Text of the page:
The Citizens' Assembly has been told by Dr Brendan O'Shea, a member of the regulatory body for general practitioners, that poorer women here frequently accept their crisis pregnancies because they cannot afford a legal termination abroad.
Meanwhile, a speaker from the HSE's Sexual Health and Crisis Pregnancy Programme, Janice Donlon, said that between 2010 and 2012 an average of 821 women on the island of Ireland were sent abortion pills annually.
Cork obstetrician and gynecologist, Professor John Higgins, said over 2014 and 2015, the Protection of Life During Pregnancy Act had facilitated 26 terminations.
Most arose from a mother's life-threatening physical illness, with just three involving the threat of suicide.
Meanwhile, a Consultant Perinatal Psychiatrist, Anthony McCarthy, quoted international research on the damaging effects of pressurising women in crisis pregnancies.
The specialist at the National Maternity Hospital said that the surveys consistently found that women who are pressurised to have an abortion, or not to have one, suffer significant mental health problems because of that.
The first weekend-long sitting for the 99 ordinary members of the Citizens' Assembly took place behind closed doors in a north Dublin hotel this morning.
But an hour later the Chairperson, Ms Justice Mary Laffoy reminded them that advising the legislature on our Constitutional restrictions on abortion would occupy four of their eight similar sittings over the coming year.
She said the Eighth Amendment to the Constitution was definitely the most difficult topic they would address.
This fact was underlined by the graphic pictures displayed outside the venue by four protestors.
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Following Judge Laffoy’s welcome speech, Professor Eoin Carolan of UCD delivered a brief review of the history of the Eighth Amendment and the law on abortion here.
He said that although abortion had been illegal in Ireland since 1861, the Amendment, passed in a referendum in 1983, made it clear for the first time here that the right to life applied to the unborn.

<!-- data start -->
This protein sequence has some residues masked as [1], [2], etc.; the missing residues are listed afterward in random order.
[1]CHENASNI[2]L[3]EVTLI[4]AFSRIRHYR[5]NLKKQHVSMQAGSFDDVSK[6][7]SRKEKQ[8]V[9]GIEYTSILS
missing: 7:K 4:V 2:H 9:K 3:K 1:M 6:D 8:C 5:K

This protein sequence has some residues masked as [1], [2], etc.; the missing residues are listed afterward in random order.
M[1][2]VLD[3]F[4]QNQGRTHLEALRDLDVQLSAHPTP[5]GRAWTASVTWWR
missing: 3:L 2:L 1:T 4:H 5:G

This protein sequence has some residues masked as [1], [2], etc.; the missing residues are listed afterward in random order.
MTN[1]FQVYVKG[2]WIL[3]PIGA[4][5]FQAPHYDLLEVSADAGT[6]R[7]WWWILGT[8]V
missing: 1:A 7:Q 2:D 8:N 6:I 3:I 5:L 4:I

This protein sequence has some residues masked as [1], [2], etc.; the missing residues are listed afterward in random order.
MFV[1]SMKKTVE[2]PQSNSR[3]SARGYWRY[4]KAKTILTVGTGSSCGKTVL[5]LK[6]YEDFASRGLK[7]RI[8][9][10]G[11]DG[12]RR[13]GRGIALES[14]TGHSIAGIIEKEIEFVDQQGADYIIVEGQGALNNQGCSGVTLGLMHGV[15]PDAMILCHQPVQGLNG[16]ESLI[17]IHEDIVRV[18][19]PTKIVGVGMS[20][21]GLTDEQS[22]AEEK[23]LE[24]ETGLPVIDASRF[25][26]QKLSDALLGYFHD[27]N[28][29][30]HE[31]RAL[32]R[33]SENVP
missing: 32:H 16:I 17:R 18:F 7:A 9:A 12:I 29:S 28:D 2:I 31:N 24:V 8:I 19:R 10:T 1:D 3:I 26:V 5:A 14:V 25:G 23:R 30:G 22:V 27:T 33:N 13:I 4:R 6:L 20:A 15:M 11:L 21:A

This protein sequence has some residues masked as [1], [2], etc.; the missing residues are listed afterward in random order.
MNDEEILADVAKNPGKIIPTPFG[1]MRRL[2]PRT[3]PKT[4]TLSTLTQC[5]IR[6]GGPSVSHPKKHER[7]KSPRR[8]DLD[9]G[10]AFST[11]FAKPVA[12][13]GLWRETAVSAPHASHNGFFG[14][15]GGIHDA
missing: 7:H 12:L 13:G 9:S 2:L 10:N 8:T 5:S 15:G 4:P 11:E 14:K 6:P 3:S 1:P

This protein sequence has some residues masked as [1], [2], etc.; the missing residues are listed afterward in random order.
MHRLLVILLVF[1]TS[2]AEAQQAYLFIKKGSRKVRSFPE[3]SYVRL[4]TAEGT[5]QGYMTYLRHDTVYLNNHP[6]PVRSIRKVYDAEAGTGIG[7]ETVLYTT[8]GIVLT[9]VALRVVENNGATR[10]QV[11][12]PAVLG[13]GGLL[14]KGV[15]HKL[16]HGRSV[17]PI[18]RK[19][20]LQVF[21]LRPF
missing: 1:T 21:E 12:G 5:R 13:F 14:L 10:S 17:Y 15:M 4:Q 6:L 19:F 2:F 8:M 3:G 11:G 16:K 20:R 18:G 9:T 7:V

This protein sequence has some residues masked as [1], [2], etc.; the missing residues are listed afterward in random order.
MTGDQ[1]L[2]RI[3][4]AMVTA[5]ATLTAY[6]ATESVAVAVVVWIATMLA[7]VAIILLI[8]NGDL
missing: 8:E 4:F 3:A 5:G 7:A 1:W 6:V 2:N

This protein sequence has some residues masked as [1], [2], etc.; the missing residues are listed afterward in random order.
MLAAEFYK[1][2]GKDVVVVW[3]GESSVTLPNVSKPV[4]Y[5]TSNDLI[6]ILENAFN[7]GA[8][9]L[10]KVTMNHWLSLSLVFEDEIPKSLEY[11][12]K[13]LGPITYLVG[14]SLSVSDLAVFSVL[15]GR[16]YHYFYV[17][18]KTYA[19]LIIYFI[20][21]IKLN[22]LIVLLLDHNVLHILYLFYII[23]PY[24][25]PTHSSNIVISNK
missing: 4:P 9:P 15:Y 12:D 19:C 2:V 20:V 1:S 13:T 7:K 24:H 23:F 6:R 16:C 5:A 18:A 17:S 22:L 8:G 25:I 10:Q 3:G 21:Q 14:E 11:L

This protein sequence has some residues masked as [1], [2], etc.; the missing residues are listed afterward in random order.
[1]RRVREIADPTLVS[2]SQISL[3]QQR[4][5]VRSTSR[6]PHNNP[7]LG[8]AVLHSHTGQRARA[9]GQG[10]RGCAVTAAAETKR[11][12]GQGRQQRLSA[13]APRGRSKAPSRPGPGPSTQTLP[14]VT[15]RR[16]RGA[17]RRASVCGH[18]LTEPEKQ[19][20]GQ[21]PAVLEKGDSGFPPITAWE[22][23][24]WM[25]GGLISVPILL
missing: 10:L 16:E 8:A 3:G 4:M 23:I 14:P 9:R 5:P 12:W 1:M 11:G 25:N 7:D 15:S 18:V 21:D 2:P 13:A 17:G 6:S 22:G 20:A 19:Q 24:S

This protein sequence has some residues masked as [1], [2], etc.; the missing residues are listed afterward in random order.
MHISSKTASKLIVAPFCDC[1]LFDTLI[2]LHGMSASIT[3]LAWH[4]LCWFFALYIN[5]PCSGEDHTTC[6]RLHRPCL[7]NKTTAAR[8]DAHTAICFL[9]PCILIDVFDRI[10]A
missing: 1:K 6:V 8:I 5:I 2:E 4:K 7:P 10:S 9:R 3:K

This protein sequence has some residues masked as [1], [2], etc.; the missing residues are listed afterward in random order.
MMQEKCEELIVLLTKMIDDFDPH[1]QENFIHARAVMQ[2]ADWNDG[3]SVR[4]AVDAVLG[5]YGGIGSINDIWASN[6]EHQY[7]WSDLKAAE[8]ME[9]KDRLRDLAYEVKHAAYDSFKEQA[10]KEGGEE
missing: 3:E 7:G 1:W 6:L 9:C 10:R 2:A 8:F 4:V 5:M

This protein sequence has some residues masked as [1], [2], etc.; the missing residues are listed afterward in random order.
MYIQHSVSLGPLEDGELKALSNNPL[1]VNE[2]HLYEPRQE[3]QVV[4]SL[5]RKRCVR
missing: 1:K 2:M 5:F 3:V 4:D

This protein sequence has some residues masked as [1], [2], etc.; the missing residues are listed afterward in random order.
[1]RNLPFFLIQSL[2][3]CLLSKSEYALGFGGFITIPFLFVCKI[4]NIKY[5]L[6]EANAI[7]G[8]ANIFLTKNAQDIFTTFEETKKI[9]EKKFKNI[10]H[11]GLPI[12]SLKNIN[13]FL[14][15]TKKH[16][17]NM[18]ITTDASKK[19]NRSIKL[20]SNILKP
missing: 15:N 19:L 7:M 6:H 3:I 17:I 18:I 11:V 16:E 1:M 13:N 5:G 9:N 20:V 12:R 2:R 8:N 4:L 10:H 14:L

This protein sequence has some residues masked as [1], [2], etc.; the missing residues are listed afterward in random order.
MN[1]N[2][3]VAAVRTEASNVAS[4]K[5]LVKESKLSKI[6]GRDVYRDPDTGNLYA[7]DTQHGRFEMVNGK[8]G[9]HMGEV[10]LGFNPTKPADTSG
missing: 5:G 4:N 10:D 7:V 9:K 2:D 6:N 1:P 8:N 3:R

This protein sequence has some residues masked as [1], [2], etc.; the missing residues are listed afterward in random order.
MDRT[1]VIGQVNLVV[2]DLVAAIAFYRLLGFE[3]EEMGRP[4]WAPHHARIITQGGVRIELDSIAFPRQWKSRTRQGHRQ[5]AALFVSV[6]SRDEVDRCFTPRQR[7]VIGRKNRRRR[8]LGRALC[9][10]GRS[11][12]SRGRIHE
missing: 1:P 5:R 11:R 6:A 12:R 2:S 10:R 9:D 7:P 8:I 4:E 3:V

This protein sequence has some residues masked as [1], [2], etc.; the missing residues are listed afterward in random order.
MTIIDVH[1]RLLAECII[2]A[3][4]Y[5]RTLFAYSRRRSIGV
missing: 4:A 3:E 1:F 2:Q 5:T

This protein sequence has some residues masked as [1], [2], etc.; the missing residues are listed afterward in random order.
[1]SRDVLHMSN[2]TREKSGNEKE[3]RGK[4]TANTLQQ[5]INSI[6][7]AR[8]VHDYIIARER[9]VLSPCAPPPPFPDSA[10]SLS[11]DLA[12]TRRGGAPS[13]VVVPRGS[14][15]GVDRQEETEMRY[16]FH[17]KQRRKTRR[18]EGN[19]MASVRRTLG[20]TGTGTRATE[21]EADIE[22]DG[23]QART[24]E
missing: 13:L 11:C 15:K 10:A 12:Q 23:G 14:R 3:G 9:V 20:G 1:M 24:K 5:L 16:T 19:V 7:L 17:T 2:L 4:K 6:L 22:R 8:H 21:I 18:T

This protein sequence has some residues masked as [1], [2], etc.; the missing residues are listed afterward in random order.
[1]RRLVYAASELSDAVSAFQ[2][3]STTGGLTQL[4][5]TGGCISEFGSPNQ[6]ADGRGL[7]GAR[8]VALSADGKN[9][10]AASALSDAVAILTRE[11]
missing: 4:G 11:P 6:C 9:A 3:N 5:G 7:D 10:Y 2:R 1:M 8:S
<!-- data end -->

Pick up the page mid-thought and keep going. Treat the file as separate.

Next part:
Prof Carolan recalled that in 1992 the Supreme Court ruled in the X case that abortion is allowed where there is a real and substantial risk to the life, as distinct from the health, of the mother and where the risk could only be avoided by the termination of her pregnancy.
He said the risk could be from either a threat of suicide or because of a physical condition.
The ordinary members then broke into groups of six and upwards, each assisted by a facilitator and a note taker, which discussed the presentation in private before resuming in public with a question and answer and feedback session.
The ordinary members were chosen by a polling company to be broadly representative of the electorate demographically.
The four protesters outside the meeting, members for the so-called 'Irish Centre for Biomedical Research', said it had agreed to the request from a schoolteacher to remove graphic posters from the entrance to the Assembly.
However, Dr Jean-Simonis Eugela defended the use of the images saying that their pictures of aborted babies was a valid protest against the inhumanity of the termination of human life in the womb.
The inaugural meeting of the Assembly was held last month when it decided to hold four weekend-long meetings on the constitutional restrictions on abortion before submitting a report to legislators.